American Freemasonry is as much a spatial as sacred practice. Emerging from arcane Enlightenment origins, Masonic theology and practice brim with a spatiality representative of Masonry’s compulsion to make men moral. Moral masculinity reflects in Freemasonry’s “sacred space,” Masonic geography fixed with symbols vital to the moral, social, and spiritual growth of potential and actual Freemasons. Masons have routinely embedded sacred geography in architecture from stylish Georgian, Victorian, and Edwardian “temples,” to humble lodges occupying multi-use back rooms or above street-level shops. Masonic historical preoccupation with spatiality evokes Victorian faith in moral environmentalism: the impulse to effect virtuous and civil behavior through orderly manipulations of environment. Indeed, the dedicated employment in the lodge of Masonic furniture and furnishings loosely mimics the Victorian middle-class parlor’s preoccupation with order, design, and moral aesthetics. Masons call this ritual and allegorical décor the lodge’s form, support, covering, furniture, ornaments, lights, and jewels. Such furnishings figure in Masonry’s performance of rituals, and, together, they both produce sacred space in the lodge and substantiate the rites’ moral masculine transformation of Masonic candidate and Mason alike. Masonic spatiality includes a waning penchant for racial and sexual apartheid, originating in early modern American misapprehensions of biology, anthropology, and gender. Accordingly, “black” Masons have attended separate lodges. Prince Hall Freemasonry has existed since the late 18th century and is named for its eponymous founder, although “black” Masons join “white” lodges today. Women Masons or “matrons” are initiated in an appendant Christian rite: the Order of the Eastern Star, which includes a Prince Hall form, was developed for evangelical Protestant women followers of Jesus intentionally to distract them from the deism of the men’s rituals in a milieu of 19th century Christian anti-Masonry. Recognizing the lodge as sacred space contributes to its existence as sacred “place.” Thus, the lodge-as-place becomes a “sacred retreat” for Masons who dwell outside its precincts.

Article

Throughout American history, religious people and groups have developed, sustained, or challenged cultural norms around gender, marriage, and sexual purity. Beginning with the earliest English Protestant settlers in the 17th century, American Christians have devoted consistent attention to the proper roles of men and women, and to the proper functioning of families. Throughout American history, religious leaders have assigned men as spiritual leaders of their families. Assessments of women’s piety—and its importance in maintaining social order—have grown more positive over time. Prophetic radicals and political activists have frequently challenged American Christianity by attacking its traditionalism on issues related to gender and sexuality. The ideal of a “traditional family” has, however, proven quite robust. Even as cultural attitudes around gender and sexuality have shifted dramatically in recent years, the presumption that typical American families are heterosexual, middle-class, and Christian has persisted. This presumption developed over time and has remained dominant owing in part to the contributions of American religious groups.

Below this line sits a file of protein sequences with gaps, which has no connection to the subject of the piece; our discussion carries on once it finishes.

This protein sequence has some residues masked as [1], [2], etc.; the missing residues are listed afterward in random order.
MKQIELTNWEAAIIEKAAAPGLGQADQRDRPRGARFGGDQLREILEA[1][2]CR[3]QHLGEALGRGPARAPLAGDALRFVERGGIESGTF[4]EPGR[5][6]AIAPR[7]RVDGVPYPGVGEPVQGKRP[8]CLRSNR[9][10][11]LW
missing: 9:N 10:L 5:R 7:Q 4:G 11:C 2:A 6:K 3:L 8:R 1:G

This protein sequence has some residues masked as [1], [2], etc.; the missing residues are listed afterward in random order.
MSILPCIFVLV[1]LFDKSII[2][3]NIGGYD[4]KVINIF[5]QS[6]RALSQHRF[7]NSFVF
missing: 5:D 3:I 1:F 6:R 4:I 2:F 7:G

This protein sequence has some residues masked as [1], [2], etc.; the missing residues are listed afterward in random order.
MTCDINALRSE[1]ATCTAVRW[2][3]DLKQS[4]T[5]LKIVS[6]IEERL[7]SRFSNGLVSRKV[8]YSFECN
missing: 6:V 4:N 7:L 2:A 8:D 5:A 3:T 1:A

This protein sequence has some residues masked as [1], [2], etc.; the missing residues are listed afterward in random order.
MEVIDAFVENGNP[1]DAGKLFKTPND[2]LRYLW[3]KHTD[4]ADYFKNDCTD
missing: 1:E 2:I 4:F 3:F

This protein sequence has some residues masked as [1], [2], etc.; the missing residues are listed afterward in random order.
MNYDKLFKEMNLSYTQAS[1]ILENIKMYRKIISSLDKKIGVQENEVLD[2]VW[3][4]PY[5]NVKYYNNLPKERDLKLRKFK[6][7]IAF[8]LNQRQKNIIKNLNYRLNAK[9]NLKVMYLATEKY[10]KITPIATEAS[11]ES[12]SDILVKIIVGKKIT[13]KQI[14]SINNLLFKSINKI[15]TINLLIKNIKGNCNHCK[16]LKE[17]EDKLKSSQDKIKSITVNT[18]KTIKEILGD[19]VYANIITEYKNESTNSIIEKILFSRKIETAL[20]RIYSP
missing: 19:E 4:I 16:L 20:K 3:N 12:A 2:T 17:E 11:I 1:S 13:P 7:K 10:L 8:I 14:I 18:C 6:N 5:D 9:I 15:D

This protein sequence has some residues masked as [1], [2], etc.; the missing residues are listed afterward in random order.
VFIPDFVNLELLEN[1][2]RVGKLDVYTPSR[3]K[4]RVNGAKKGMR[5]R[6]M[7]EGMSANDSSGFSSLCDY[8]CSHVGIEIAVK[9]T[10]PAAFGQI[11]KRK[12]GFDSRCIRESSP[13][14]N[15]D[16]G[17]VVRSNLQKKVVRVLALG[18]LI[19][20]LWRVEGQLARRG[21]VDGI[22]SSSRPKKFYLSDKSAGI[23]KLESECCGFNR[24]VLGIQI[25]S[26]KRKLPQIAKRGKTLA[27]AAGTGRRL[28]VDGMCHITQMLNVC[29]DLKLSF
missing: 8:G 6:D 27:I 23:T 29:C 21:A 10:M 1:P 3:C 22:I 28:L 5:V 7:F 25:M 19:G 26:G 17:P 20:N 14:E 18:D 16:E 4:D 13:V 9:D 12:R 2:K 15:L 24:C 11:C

Article

Evangelism, mission, and crusade are terms related to spreading a religious message. Although all three words are primarily used in relation to Christianity, evangelism and mission have been applied to activities by traditions other than Christianity and, indeed, to secular actors, including nations. In the context of American religion, evangelism, mission, and crusade are activities through which people have contested and defined national identity and distinguished between the “foreign” and “domestic” and “us” and “them.” These delineations, even when done through activities ostensibly concerned with religious difference, have often been made on the basis of ethnicity and race. Thus, exploring evangelism, mission, and crusade illumines how notions of religious, racial, ethnic, and national difference have been constructed in relationship to each other. Considering these terms in their U.S. context, then, reveals relationships between religious and national identity, the role of religion in nation-building, and how religious beliefs and practices can both reify and challenge notions of what the nation is and who belongs to it.

Article